Thursday, November 16, 2017

Carnival of Space #535

Hi all and welcome to another issue of Carnival of Space. Before going into the articles here are two nice picture I took in the last weeks. You might need to enlarge them to see properly:
The moon and Aldebaran
The moon and Aldebaran

Venus and Jupiter
Venus and Jupiter

And to this week articles:

  • Xcor was making a suborbital reusable launch vehicle (a suborbital spaceplane). XCOR filed for Chapter 7 bankruptcy Wednesday in the Eastern District of California.
  • NASA is providing an update on the first integrated launch of the Space Launch System (SLS) rocket and Orion spacecraft after completing a comprehensive review of the launch schedule. The new launch date for an unmanned first flight of the Space Launch System is Dec, 2019. This is NASA’s stretch goal target rather than June 2020 which is what the review expects will happen
  • An explosion occurred on Saturday, Nov 4, 2017 during a test of a “Block 5” Merlin engine, which will be used in a future generation of the company’s Falcon 9 rockets.
    It was a engine qualification test and no one was injured.
    The block 5 Falcon 9 will have higher thrust on all of the engines and improvements on landing legs compared to the block 4 Falcon 9 Full Thrust. There are also a number of small changes to streamline recovery and re-usability of first-stage boosters. Alterations to the launch vehicle are primarily focused on increasing the speed of production and efficiency of re-usability. SpaceX aims to fly each Block 5 first stage ten times with only inspections in between, and up to 100 times with refurbishment.

Sunday, June 4, 2017

Carnival of space #512

Hi all and welcome to CoS #512 with many great articles from the astronomy fandom!
And in this issue, we will go from the first black holes to new features on the moon. From Triton to Jupiter, to new rockets technique and to some space history and talks about the future. Spare yourself a hour and enjoy!
Carnival of Space #512
Carnival of Space #512

With no further delays, let us start.

From "The evolving planet"
From "Universe Today"

From "Chandra"
From "Blasting News"
From "Business Insider"
From "Thought co"
From "Planetaria"
  • A stormy, turbulent world: New science results from Juno reveal ‘whole new Jupiter
From "Next Big Future"
  • "Rocket Lab" broke new ground today when its Electron rocket reached space at 16:23 NZST. "Rocket Lab" has said they will charge $5 million for each rocket. The SpaceX Falcon 9 has a launch cost of $57 million. "Rocket Lab" will launch up to 225 kilograms. The Falcon 9 can launch 22800 kilograms to low Earth orbit. "Rocket Lab" 3D prints almost all of parts. They use carbon composite materials for many parts which are lighter. "Rocket Lab" uses advanced batteries to enable electric turbopumps.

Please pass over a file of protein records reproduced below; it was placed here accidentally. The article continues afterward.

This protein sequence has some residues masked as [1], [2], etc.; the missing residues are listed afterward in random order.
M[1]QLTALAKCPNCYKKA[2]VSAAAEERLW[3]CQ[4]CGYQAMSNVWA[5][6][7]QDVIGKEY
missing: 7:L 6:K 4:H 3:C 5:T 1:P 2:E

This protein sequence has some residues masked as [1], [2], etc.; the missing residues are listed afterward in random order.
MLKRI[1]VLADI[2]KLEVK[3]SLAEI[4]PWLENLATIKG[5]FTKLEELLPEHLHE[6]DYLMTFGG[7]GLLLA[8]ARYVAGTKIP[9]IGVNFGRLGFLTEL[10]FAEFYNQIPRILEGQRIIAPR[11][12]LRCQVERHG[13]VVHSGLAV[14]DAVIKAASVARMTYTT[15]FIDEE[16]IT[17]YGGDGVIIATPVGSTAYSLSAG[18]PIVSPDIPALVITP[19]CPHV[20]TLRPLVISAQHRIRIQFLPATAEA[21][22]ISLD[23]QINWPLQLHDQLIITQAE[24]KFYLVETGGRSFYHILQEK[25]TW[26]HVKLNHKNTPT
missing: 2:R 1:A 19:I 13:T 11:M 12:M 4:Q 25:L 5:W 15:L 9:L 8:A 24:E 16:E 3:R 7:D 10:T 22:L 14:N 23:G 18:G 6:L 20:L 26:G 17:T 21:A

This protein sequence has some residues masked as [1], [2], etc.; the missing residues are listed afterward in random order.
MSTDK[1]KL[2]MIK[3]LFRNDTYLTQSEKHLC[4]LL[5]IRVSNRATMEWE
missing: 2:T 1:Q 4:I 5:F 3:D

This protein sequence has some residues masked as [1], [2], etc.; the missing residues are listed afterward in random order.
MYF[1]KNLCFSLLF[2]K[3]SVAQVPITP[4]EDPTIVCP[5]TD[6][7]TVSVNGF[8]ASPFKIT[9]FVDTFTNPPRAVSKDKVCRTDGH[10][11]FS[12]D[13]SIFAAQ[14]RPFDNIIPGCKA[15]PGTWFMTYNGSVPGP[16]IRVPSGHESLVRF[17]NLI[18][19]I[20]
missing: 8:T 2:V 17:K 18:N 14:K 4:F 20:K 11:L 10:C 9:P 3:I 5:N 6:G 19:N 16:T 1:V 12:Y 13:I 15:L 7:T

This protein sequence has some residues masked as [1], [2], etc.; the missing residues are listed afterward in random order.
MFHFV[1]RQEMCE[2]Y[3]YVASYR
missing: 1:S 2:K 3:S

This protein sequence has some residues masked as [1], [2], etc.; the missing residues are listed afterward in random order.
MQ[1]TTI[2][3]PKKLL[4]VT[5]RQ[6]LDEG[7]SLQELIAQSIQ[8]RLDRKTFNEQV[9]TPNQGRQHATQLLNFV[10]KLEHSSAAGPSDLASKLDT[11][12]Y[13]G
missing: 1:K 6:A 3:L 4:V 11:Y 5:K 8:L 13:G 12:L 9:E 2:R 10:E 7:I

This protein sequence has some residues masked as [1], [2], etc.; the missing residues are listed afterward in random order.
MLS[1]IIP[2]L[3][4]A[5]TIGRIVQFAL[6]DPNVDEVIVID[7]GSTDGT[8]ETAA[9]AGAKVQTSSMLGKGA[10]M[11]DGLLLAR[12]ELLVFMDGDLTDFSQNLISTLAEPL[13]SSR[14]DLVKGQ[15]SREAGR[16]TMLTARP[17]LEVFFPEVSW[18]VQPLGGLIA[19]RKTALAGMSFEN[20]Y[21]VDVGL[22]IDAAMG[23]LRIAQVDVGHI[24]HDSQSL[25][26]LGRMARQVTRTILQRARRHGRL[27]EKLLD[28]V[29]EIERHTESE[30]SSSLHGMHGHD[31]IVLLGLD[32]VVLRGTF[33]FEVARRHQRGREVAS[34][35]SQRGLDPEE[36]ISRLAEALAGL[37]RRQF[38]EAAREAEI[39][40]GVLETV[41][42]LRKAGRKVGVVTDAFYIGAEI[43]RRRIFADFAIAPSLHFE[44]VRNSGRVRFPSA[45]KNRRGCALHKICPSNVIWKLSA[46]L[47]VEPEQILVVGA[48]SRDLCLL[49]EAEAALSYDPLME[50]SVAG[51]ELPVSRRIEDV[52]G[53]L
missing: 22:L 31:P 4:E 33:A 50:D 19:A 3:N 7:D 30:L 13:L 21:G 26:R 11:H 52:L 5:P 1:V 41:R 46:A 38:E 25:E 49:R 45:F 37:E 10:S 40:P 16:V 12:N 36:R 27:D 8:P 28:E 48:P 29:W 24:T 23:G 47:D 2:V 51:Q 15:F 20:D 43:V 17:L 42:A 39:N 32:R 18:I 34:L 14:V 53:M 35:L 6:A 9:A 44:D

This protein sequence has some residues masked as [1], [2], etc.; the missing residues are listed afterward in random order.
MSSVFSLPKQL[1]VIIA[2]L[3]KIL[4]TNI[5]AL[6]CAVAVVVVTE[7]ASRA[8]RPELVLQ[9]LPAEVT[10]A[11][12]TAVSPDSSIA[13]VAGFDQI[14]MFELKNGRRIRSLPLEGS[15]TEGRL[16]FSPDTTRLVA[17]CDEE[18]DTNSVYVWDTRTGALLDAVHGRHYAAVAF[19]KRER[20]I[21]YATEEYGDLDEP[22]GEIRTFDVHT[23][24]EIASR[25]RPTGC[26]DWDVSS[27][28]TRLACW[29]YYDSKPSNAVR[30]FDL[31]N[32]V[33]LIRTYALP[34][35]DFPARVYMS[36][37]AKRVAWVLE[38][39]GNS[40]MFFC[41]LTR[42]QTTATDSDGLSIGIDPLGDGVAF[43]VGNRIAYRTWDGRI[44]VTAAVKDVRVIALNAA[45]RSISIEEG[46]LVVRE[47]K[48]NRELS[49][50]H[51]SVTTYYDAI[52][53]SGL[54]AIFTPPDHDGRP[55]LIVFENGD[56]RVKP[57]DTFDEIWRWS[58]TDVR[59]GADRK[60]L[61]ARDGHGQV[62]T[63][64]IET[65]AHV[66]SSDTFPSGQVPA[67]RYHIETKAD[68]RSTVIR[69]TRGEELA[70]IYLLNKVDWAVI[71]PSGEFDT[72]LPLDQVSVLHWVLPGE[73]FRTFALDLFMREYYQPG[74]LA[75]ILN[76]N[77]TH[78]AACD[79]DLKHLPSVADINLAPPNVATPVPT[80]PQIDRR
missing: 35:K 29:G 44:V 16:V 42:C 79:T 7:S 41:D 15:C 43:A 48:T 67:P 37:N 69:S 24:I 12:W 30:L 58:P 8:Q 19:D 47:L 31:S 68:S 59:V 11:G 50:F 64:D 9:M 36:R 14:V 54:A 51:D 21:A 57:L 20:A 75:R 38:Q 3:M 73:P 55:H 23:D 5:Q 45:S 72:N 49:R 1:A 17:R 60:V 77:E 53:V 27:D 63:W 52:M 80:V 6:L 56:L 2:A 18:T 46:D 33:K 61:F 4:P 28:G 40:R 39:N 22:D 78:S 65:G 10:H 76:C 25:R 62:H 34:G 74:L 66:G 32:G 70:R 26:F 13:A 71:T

Wednesday, March 1, 2017

Use your camera as a telescope

A camera can be a small telescope. It collects lights, it has a larger aperture than your eye. A lens is a 

As I wrote in a previous article: How to photograph stars and constellations, you can use any camera to photograph the sky. You should be realistic and understand that you are photographing mostly wide-filed photos. Entire constellations or large objects with a telephoto lens. The photos will help you see more stars, observe their different colors, and even to find deep sky objects such as clusters, nebulas and even galaxies.

A DSLR is recommended and the better your lens the better the results but even with a compact camera it is possible to get nice results.

Photos can be taken from anywhere but to avoid light pollution it is best to go to darkest as possible places. No need to mention that a sturdy tripod is a must.

The major problem of photographing stars is that the earth rotate and the stars are smudged from dot to lines. You can use this rotation to produce great star trails photos but our aim in this specific article is to better see the stars and faint objects.

The rule of thumb is that the longest exposure should not be more than 500/focal-length. For example, if you use a 28mm lens you can expose for 18 seconds without noticing much smudging. These number is correct for Full-Frame cameras. If you are using an APS camera, you should adjust by the crop factor (mostly 1.5) so 18 seconds becomes just 12. If you are using a telephoto lens you will have shorter exposures time.

So what to do? Use higher ISO, 400 800 or even 1600 depends on your specific model and open the aperture as possible.

Focusing is another important matter. Manual focusing is a must. Try to find a bright star and use LiveView to better focus. If you are not sure, check your photo after a single exposure, zoom into it and adjust the focus as needed.